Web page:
God became a human being because there was no other way for Him to rescue us.
Christianity holds that God made the world and everything in it for human beings. Christianity also says that God made us and the world good. But something came in and spoiled what God had made. In fact, it spoiled things so badly that if nothing were done to correct it, everything would be destroyed. Christianity calls this thing that came in and spoiled what God made “the power of evil.”
But since God loves the world He made, and since God especially loves us, He was not willing for us and everything to be destroyed. The only way God could rescue what He had made was to come here as a human being and start a process that would eventually reverse what had happened.
Christianity can’t explain why that was the only way. Christianity can’t explain exactly what this process is that will eventually restore things to the way God wants them to be. Christianity only says it’s the way things are.
The very fact that God became a human being was the first step in this process. The fact that Jesus was killed was another step. The fact that Jesus, in His real human body, rose from the grave was another step. The fact that Jesus, in His real human body, ascended into heaven was another step. Although Christianity can’t explain why, all those were necessary to what God is doing.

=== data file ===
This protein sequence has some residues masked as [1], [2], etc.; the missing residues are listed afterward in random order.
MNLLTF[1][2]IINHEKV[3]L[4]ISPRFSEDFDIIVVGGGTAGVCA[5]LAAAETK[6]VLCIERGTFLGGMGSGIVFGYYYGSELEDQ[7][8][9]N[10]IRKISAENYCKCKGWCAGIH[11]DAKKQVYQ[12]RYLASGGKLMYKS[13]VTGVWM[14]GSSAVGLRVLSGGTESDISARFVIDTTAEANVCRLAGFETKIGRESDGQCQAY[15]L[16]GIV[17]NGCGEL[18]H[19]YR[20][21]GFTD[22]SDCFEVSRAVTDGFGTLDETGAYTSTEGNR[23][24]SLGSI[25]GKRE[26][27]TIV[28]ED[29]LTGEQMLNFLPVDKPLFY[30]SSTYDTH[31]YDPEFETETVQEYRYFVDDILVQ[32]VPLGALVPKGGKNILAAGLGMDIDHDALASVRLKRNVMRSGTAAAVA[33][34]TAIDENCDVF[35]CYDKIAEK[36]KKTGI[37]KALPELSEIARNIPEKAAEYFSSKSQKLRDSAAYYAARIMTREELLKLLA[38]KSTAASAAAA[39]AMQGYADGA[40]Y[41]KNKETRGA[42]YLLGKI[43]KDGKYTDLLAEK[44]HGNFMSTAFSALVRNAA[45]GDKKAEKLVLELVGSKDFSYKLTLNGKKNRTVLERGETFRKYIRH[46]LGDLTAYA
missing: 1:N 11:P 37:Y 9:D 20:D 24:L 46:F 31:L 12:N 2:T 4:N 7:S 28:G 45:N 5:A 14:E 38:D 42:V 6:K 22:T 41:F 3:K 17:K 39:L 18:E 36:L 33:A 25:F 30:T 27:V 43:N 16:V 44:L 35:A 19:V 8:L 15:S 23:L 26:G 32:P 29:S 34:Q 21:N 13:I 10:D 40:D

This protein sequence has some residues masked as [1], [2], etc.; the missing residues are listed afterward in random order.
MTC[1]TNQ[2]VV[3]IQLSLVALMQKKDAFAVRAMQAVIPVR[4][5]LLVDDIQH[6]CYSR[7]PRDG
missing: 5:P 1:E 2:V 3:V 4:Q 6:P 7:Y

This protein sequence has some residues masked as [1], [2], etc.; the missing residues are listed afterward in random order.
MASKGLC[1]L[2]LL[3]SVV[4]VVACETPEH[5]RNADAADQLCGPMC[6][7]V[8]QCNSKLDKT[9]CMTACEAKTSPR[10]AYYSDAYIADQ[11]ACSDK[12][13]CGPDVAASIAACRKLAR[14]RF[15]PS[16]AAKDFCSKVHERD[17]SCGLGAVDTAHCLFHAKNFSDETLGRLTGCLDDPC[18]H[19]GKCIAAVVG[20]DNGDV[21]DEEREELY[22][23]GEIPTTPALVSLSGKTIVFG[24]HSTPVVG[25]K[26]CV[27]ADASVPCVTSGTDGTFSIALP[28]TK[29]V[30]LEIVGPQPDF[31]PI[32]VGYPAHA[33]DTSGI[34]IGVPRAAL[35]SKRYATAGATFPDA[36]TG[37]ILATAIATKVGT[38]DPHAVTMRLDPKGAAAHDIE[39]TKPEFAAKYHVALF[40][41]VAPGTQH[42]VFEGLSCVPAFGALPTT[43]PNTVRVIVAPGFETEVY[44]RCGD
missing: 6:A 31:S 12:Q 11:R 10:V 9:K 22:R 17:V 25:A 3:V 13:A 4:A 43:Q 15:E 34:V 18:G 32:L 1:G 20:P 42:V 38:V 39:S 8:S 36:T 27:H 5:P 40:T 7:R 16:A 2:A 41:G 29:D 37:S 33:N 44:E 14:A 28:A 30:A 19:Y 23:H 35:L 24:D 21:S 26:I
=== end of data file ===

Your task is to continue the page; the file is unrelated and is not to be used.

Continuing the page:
But that’s not all that’s necessary. There’s much more. God, at this time, is still working to reverse what happened. What happened in Jesus was just the first steps. More is going on now, things we can’t see or even begin to understand. But whatever it is, it is taking God a long time to accomplish.
That means we live in the period after the process has started but before it has been completed. God is working now to bring things back to the way He wants them to be. That will take time. That’s why now, at this time, things are not the way God wants them to be.
But Christianity says God will, at some point in the future, accomplish the process He started in Jesus. At that time, things will once again be the way God originally intended them to be—good.